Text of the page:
Why I dislike standalone websites more than ever

I’ve been writing this for nearly 10 years, and in that time a lot of things in online marketing have had their day. Unfortunately, we probably all work with people who heard about something once but didn’t get the message that it went away. One of those things is ‘Exact Match Domains’. There was a time when you could put up any old flimsy bit of content on its own website, and as long as the search term was also in the domain name, you’d get a decent rank in the Google results.

As you’d expect, once the market became flooded with poor, one-page sites designed to spam the index, Google just amended its big black box to treat these sites with the contempt they deserve. That was five years ago.

Some sites built around a search term continued to do well however, and this made it difficult to convince people that just having the term in the domain name wasn’t what was doing the trick. The reason the sites did well turned out to be that they had a decent amount of genuinely useful content, and probably links from other sites too. The keywords-in-the-domain-name thing didn’t hurt the Google ranking, but it didn’t add much either.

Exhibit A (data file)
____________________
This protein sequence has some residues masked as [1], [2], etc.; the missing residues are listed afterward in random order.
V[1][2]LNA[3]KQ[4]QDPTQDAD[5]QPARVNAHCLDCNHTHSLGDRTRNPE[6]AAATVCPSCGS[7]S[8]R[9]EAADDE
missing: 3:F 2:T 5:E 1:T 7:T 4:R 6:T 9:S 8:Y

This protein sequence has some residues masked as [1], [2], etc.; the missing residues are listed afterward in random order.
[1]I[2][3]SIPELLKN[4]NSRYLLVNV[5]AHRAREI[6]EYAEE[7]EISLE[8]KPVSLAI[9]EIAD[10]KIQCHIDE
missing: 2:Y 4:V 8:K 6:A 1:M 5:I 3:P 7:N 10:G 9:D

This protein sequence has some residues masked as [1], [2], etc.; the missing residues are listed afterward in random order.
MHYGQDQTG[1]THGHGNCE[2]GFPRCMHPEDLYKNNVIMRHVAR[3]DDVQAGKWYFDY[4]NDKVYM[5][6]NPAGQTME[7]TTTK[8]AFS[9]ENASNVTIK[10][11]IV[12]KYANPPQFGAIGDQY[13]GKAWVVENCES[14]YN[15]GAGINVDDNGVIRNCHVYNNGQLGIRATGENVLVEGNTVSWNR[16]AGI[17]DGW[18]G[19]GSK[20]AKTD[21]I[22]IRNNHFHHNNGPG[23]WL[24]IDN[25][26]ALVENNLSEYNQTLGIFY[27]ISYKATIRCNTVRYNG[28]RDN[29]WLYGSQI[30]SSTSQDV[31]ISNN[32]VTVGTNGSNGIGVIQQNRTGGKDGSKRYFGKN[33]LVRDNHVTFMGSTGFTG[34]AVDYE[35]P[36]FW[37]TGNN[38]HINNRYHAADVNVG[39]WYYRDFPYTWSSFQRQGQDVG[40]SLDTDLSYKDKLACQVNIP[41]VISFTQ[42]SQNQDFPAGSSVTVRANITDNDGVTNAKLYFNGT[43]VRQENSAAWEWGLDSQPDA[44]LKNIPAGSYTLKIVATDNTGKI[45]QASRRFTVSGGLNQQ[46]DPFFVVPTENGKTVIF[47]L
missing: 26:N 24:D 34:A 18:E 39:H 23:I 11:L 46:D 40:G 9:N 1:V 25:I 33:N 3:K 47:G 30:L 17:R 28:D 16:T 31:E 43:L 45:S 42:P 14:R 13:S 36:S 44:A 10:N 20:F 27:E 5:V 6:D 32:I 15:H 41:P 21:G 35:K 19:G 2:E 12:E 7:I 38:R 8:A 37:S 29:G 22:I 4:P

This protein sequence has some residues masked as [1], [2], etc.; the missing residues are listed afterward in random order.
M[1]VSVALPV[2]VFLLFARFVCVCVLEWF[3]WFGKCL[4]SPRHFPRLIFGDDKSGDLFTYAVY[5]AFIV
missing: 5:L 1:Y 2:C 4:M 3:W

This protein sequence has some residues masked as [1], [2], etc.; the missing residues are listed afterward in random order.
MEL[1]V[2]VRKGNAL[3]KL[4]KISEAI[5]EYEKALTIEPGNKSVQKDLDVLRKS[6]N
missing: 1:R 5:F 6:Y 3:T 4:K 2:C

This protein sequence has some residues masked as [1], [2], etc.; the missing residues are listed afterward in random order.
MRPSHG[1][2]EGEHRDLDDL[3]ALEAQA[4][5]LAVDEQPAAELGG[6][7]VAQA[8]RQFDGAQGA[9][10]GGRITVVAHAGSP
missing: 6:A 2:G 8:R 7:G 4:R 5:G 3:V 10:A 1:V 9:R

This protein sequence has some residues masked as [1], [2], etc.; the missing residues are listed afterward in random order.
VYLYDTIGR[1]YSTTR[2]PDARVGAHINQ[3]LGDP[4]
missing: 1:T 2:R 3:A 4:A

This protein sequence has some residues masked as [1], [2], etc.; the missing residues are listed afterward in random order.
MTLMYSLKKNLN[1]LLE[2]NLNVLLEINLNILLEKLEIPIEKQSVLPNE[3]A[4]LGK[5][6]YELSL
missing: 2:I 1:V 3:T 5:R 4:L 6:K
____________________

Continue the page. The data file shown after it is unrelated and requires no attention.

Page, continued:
I’d still argue that it’s best for SEO and business in general to keep all your company’s assets on one domain. As an analogy, suppose a big high street store wants to enter the blue widgets market. What should it do? Open up a blue widgets department inside the store, or set up a separate, small shop down the road? To me the answer is obvious, whether or not the store is already known for being a destination for other parts of the widget market. The only real advantage to having a separate store is to act as a billboard to say “we now sell blue widgets”. But if that’s the case, why not buy a billboard? It’s probably cheaper. By having the blue widgets department inside the existing store, you get to sell to the shoppers who already know you.